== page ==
New concept system map.

The current system map.

Alternate "pill" option from 2013 redesign.

To me, this looks really busy and messy. What do you think? Another problem is that transfer stations still have a single small-ish circle, so it might even look like Silver and Blue trains don't stop at L'Enfant Plaza. Certainly the transfer stations are now much less prominent, which is the opposite of what should be.

In our 2011 map contest, someone actually did suggest something like this scheme: Matt Johnson, whose entry used pairs or triples of dots. However, he used bigger dots that link together, which I at least think looks much nicer than this. He made the transfer stations much larger, though the problem still exists on his version.

Matt Johnson's map contest entry.

The ends of each line now say "West Terminus" and so forth. It's a minor thing, but "terminus" seems like an unnecessarily technical word to use. There's also got to be a more elegant graphical way to include those labels.

What do you think about using north/south/east/west and the map concept?


The man who designed Metro's pylons (and much more) dies

Well-known and influential designer Massimo Vignelli died yesterday at age 83. Perhaps most known (at least in transit circles) for his 1972 diagrammatic New York Subway map, he also designed the iconic pylons that stand on Metro platforms today.

Pylon at Rosslyn. Photo by the author.

The pylons were Vignelli's solution to the unique wayfinding design problem that Metro faced.

Harry Weese, the architect responsible for designing Metro's soaring vaults, wanted nothing to mar them or obstruct the airy design. That ruled out overhead signs. It also ruled out signs mounted on the vault.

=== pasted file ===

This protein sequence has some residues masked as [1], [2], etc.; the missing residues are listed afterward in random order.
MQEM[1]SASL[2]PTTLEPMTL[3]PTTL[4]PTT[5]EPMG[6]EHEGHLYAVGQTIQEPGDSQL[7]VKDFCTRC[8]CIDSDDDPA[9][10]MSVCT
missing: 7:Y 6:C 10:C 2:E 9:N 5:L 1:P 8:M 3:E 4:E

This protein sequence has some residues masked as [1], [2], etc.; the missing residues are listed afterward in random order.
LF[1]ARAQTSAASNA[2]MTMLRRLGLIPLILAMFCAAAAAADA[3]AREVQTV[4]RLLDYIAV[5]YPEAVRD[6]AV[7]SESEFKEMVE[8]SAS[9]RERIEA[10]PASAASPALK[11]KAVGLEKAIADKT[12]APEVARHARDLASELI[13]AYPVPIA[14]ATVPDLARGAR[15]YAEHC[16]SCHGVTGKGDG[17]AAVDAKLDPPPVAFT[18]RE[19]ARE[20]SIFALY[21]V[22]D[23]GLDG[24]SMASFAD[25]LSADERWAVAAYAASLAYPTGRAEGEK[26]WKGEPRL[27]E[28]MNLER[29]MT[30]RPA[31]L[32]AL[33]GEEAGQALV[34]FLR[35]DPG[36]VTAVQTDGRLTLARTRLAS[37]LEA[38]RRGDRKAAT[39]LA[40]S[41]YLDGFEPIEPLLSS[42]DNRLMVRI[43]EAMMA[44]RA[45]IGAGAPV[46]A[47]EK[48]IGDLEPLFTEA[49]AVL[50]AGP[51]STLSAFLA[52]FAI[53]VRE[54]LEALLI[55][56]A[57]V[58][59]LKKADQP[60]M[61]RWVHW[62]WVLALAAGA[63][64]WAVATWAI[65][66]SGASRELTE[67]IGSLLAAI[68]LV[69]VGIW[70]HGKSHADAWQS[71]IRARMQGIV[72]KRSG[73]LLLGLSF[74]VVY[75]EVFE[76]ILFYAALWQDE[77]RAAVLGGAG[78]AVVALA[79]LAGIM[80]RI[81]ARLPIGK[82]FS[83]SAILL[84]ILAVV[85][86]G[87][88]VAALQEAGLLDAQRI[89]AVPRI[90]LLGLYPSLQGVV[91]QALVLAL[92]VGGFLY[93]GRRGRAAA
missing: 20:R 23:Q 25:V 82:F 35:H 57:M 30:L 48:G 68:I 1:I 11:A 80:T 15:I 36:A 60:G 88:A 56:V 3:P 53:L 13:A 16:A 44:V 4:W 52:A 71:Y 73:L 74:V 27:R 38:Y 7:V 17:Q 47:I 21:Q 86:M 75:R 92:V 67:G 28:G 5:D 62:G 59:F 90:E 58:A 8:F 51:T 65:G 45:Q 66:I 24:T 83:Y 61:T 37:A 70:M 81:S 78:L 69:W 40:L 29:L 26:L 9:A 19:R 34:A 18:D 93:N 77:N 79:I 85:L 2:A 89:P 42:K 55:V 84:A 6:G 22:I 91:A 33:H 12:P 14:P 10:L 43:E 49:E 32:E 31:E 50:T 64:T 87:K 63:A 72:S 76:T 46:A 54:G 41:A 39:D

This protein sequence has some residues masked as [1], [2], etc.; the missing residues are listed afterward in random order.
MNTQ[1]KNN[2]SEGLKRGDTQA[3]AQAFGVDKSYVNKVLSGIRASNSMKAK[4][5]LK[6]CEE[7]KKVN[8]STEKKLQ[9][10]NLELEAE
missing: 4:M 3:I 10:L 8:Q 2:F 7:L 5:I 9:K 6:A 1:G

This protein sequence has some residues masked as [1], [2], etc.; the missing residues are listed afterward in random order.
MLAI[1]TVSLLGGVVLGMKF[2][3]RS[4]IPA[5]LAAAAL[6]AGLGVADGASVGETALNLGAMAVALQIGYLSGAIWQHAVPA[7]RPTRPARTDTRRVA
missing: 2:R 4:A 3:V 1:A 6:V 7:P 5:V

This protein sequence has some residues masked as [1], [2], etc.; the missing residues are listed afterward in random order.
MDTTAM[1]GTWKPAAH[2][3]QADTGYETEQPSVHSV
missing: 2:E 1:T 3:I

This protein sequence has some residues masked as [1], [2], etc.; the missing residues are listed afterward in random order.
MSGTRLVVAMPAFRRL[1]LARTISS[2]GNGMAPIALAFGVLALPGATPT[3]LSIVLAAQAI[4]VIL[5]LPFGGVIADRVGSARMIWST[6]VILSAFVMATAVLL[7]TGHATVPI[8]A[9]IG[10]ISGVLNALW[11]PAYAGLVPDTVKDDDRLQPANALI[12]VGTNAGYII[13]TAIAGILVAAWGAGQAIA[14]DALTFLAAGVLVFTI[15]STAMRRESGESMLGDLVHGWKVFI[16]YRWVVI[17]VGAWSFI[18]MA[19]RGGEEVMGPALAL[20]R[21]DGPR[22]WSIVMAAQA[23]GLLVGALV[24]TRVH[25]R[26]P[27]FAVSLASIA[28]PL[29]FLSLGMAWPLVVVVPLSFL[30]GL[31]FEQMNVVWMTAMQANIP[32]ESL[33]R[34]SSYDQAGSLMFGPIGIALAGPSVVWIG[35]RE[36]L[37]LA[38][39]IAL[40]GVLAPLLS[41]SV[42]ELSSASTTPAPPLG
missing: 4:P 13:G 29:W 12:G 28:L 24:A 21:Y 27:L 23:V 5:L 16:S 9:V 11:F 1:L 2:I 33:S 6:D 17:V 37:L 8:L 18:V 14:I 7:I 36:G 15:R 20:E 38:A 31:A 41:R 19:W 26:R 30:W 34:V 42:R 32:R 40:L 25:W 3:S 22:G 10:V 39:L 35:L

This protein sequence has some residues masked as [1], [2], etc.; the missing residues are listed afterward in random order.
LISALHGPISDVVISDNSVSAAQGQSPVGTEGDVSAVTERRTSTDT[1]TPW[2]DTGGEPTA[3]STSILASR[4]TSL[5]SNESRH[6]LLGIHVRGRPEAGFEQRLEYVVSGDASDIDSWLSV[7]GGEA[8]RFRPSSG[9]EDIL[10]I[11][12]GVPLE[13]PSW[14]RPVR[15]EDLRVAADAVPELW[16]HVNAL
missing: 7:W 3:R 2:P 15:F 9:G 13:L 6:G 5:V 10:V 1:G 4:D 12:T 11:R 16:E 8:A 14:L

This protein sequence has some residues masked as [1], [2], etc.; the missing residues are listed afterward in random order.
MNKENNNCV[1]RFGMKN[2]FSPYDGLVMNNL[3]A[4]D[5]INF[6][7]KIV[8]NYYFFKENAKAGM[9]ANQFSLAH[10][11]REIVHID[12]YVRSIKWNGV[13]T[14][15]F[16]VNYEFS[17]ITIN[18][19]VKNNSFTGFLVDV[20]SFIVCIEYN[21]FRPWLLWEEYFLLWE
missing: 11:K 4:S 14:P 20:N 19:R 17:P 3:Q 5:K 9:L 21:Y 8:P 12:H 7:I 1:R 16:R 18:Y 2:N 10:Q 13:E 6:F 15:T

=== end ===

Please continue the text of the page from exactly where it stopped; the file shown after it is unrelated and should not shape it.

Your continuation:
Vignelli's answer to this problem was the pylon. These columns were to be the primary wayfinding system within stations. Some pylons contained a vertically-oriented strip map or directions to particular exits. Others contained the name of the station, written sideways.

The plyons served two other functions as well. In underground stations with center platforms, lights in the pylon's crown shine on the vault, providing indirect lighting. At outdoor stations, the pylons carry four light globes at the top.

The other main function is air circulation at underground stations with center platforms. The pylons release air from their crowns (the return is beneath the granite benches).

Lights in the pylon crowns at U Street. Photo by the author.

I had the privilege to attend a talk by Vignelli at WMATA's Jackson Graham Building a few years ago. He talked about the design challenges and how the pylons were received early on. It didn't take Metro very long to install the horizontal station names on the vault walls, but Vignelli noted that it was much easier to read the signs on his pylons since the vertically-oriented text was easier to track with your eyes as the train arrived. The horizontal signs were simply a blur of text.

Vignelli's pylons were (and remain) an elegant solution to preserve the sanctity of the vault and help riders navigate. But Metro signage has continued to evolve, and at some stations, limited overhead signs are starting to appear.

And while the pylons remain an iconic symbol of Metro, the transit agency has already decided not to install them in future stations. They're absent in the stations opened in 2004 and won't be around in the new Silver Line stations.


Cheh proposes hoverboard lanes and a Palisades stadium

DC may hire a dedicated person to help drivers read stop signs, build hoverboard lanes, and place the DC United stadium atop the Palisades Safeway, under budget recommendations from DC Councilmember and transportation chair Mary Cheh. As you might guess, these are a joke.

Photo by Debbie Goard on Flickr.